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In Vitro Fertilization (IVF) - Test-Tube Babies

By Haya Harris

In vitro fertilization (IVF) is a complex series of procedures used to help with fertility or prevent genetic problems and assist with the conception of a child. During IVF, mature eggs are collected (retrieved) from ovaries and fertilized by sperm in a lab. The fertilized egg (embryo) or eggs (embryos) are then transferred to the uterus. One full cycle of IVF takes around three weeks. However, these steps are occasionally split into different parts, and the process can take longer [1].

IVF is the most effective form of assisted reproductive technology. The procedure can be done using one's eggs and her partner's sperm, or it can also involve eggs, sperm, or embryos from a known or anonymous donor [2]. In some cases, a gestational carrier — a person who has an embryo implanted in her uterus — is used.

Rarely, the drugs used in IVF cause ovarian hyperstimulation syndrome (OHSS). This syndrome occurs when the ovaries over-respond to the gonadotropins (hormones that stimulate the gonads, or sex glands, to carry out their reproductive or endocrine functions), causing too many eggs to develop in the ovaries. Severe abdominal swelling and shortness of breath are side-effects. If OHSS occurs, the doctor may suggest restarting the entire cycle with a lower dose of gonadotropin [3].

There are five basic steps in the IVF and embryo transfer process:

Step 1: Fertility medications are prescribed to stimulate egg production. Multiple eggs are desired because some eggs will not develop or fertilize after retrieval. A transvaginal ultrasound is used to examine the ovaries of the egg donor, and blood test samples are taken to check hormone levels.

Step 2: Eggs are retrieved through a minor surgical procedure that uses ultrasound imaging to guide a hollow needle through the pelvic cavity to extract the eggs. Medication is provided to reduce potential discomfort.

Step 3: The male is asked to produce a sample of sperm which is prepared for combining with the eggs.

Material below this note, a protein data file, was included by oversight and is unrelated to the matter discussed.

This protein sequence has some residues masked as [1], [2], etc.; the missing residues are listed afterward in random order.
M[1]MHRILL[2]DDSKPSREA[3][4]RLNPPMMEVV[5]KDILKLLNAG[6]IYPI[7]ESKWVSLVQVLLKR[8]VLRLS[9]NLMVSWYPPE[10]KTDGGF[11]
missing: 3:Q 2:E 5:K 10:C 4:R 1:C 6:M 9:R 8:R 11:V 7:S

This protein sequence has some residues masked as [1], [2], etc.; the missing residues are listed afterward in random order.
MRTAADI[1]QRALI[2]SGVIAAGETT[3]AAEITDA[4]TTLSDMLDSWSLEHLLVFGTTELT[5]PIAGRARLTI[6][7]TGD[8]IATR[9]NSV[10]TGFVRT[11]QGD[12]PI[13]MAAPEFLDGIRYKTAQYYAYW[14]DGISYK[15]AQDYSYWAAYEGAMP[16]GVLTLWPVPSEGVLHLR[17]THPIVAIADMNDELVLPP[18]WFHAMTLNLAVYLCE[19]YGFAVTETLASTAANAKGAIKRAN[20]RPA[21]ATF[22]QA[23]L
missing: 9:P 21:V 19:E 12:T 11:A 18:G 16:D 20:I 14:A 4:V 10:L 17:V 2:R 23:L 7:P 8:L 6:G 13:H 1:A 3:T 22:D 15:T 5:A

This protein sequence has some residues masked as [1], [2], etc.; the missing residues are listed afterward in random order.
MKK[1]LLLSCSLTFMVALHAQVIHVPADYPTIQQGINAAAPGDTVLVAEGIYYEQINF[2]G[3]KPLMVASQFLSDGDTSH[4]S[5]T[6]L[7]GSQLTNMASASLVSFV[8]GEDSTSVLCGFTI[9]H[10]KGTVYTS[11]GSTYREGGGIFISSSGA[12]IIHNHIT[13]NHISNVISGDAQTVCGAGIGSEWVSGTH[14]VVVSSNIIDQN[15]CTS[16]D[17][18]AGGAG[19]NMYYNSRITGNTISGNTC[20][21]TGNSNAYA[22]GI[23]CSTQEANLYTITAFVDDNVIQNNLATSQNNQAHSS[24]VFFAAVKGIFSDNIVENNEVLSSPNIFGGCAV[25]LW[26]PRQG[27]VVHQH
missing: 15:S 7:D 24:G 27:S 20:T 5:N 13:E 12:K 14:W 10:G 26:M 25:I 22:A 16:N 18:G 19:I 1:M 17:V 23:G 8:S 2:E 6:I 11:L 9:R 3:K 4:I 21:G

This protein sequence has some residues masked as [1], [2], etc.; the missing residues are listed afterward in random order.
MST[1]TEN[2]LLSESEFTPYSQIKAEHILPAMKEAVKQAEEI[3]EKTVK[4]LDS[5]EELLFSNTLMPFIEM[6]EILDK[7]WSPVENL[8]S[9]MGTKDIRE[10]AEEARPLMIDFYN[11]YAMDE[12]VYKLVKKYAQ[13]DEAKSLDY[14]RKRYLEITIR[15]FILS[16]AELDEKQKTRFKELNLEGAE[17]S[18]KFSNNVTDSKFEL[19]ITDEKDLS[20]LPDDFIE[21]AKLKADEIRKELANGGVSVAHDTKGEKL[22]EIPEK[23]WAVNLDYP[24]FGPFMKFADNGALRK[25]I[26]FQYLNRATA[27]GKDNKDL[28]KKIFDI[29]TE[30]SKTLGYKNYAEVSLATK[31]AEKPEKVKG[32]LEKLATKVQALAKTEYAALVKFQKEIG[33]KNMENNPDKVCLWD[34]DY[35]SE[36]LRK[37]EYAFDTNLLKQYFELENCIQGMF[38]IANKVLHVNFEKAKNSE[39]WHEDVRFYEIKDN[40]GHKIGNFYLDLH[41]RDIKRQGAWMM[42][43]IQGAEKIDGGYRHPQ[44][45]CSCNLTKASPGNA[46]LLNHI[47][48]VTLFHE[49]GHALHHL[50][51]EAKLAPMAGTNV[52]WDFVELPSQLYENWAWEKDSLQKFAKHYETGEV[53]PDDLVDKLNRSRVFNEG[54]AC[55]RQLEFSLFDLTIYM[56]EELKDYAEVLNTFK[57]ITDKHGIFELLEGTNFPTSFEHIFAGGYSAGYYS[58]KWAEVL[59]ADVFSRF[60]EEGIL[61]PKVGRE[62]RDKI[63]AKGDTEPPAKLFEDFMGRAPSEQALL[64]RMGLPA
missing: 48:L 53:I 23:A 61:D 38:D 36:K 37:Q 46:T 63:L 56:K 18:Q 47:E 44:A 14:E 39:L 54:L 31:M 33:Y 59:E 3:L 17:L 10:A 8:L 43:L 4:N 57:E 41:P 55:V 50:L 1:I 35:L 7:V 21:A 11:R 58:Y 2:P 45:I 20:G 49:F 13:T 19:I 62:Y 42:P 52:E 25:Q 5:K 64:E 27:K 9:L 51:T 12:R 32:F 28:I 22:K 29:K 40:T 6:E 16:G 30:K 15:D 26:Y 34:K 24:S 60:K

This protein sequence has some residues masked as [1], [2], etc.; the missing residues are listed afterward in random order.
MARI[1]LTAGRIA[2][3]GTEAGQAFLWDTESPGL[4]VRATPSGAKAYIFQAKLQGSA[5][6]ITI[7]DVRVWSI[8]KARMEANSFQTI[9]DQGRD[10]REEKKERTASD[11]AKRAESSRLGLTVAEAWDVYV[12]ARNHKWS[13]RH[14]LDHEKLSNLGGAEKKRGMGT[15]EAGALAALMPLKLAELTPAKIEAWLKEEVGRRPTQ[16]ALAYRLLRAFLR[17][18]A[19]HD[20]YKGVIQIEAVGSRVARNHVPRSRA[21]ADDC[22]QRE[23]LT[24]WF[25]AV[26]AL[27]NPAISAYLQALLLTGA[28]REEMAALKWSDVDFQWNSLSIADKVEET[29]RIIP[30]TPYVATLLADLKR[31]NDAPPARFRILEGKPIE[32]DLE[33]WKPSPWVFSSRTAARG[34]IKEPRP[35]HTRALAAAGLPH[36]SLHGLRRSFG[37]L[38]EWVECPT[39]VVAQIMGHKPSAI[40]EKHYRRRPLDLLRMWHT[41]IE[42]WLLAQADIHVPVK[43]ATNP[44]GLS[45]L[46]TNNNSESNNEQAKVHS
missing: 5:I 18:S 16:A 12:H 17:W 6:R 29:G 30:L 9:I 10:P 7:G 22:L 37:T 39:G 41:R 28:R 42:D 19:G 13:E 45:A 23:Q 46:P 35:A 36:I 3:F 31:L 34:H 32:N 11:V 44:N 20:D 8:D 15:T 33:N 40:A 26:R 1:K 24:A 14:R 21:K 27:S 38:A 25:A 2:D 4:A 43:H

Step 4: Insemination is a process where the sperm and eggs are mixed and stored in a laboratory dish to encourage fertilization. In some cases where there are a lower probability of fertilization, intracytoplasmic sperm injection (ICSI) is used. Through this procedure, a single sperm is injected directly into the egg in an attempt to achieve fertilization. The eggs are monitored to confirm that fertilization and cell division are taking place. Once this occurs, the fertilized eggs are considered embryos.

Step 5: The embryos are usually transferred into the person's uterus three to five days following egg retrieval and fertilization. A catheter or small tube is inserted into the uterus to transfer the embryos. This procedure is painless for most women, although some may experience mild cramping. If the procedure is successful, implantation typically occurs around six to ten days following egg retrieval.

IVF tends to be a considerably expensive procedure. Some states have laws that require health insurance companies to cover partial or incomplete costs of any fertility treatments, provided the patient fulfills certain criteria. However, many insurance plans do not offer any fertility treatment coverage at all [4].


  1. Catherino WH. Reproductive endocrinology and infertility. In: Goldman L, Schafer AI, eds. Goldman-Cecil Medicine. 26th ed. Philadelphia, PA: Elsevier; 2020:chap 223.

  2. Choi J, Lobo RA. In vitro fertilization. In: Lobo RA, Gershenson DM, Lentz GM, Valea FA, eds. Comprehensive Gynecology. 7th ed. Philadelphia, PA: Elsevier; 2017:chap 43.

  3. MedlinePlus. (2014). In vitro fertilization (IVF).

  4. RESOLVE: The National Infertility Association. (n.d.) IVF/ART.

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